Steve Pomerance: Xcel contributing to campaigning for the Franchise

August 5, 2020

To the Council:
I read in today’s Daily Camera article that City Attorney Tom Carr stated that under the Franchise Agreement, Xcel cannot give contributions in the November election. See below for the section of the Camera story.

This was in response to Mark Wallach’s very reasonable request that Xcel not contribute to campaigning.

For Xcel, putting Boulder back under franchise is worth big money, and will undercut citizen efforts across the state to create an alternative to Xcel’s monopoly utility, with its exorbitant returns on invested equity.

So Xcel is motivated (and can afford) to spend essentially unlimited funds to get this franchise approved.

I just reviewed the Franchise Agreement (yet again), and could find nothing remotely like a prohibition on Xcel making campaign contributions. But I suppose that I might have missed it.

Also, since the Franchise Agreement will not be in effect until after the election (assuming it passes then), I don’t see how anything in it could limit Xcel’s behavior before this election, even if such a limitation were in there.

Could you ask the City Attorney to please identify the clause where this limitation exists, and provide the document that contains it, if it is not in the Franchise Agreement?

And could he describe how it could have any legal effect before the Franchise is approved? And the same if it’s in another document that is tied to the Franchise Agreement?

And finally, assuming that there really is a limitation and it is effective for this election, what happens if Xcel violates this limitation and spends a bunch of money, either directly or through surrogates? Is the Franchise then void? Or what?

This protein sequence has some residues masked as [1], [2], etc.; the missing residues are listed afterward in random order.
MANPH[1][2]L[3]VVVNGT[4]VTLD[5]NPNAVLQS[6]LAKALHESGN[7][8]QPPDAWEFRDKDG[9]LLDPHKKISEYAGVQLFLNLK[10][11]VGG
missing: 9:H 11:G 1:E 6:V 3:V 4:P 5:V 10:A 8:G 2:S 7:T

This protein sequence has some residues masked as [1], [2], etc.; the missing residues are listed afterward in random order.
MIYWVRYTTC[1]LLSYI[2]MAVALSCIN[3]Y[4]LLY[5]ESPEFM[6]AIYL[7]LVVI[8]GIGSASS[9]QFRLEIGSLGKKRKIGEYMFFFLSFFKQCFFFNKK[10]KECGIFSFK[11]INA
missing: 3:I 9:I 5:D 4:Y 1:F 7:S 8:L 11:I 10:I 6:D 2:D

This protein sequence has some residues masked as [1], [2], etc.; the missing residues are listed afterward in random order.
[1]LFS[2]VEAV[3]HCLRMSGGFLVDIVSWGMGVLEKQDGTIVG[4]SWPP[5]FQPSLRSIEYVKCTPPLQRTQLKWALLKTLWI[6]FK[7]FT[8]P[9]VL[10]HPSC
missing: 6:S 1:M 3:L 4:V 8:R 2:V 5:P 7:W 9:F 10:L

Steve Pomerance

P.S. With regard to the cost of a special election, Xcel has agreed to cover the incremental costs of this election, see below. Again, there is the issue of what happens if Xcel loses and there is no Franchise Agreement in effect.

Given the enormous benefit to them in getting the Franchise approved, they might go along with paying the additional costs of a special election, and/or committing to pay even if they lose.

And even if Xcel doesn’t, it would be really dumb to put a half baked proposal on the ballot for November when the costs of not doing this right will be in the many millions of dollars. IMO doing this right far outweighs the relatively small savings of getting it on in November.

And as to who votes in special elections, well, if people care about the issue, they will vote. After all, with mail voting, it’s not really any work. And it won’t be buried by the November national elections.

From the Camera story this AM —

Council member Mark Wallach asked City Attorney Tom Carr about stipulations in the agreement to prevent Xcel from campaigning during the November election or in future elections where an opt out is on the ballot.

“A number of community members have expressed concerns about Xcel’s participation in this referendum and future referendums. I would like to see them keep their hands out of our election,” Wallach said.

Carr said there is currently a requirement in the franchise agreement that Xcel can’t give contributions in the November election and that he would discuss more stipulations to prevent Xcel’s campaigning in future elections.

Wallach also asked about whether city leaders had enough time to review the agreement before the November election and raised the possibility of a special election instead.

But that would raise questions about the difference in people who vote in a general election compared to a special election, Carr said, as well as a question of who would pay for the special election, and whether Xcel would be willing to foot the bill.

From the Franchise Agreement:
21.18 Payment of Expenses Incurred by City in Relation to Franchise Agreement. The Company shall pay for expenses reasonably incurred by the City for the adoption of this Franchise, limited to the incremental cost of the franchise election, publication of notices, publication of ordinances, and photocopying of documents and other similar expenses.

21.19 Costs of Compliance with Franchise. The parties acknowledge that PUC rules, regulations and final decisions may require that costs of complying with certain provisions of this Franchise be borne by customers of the Company who are located within the City.

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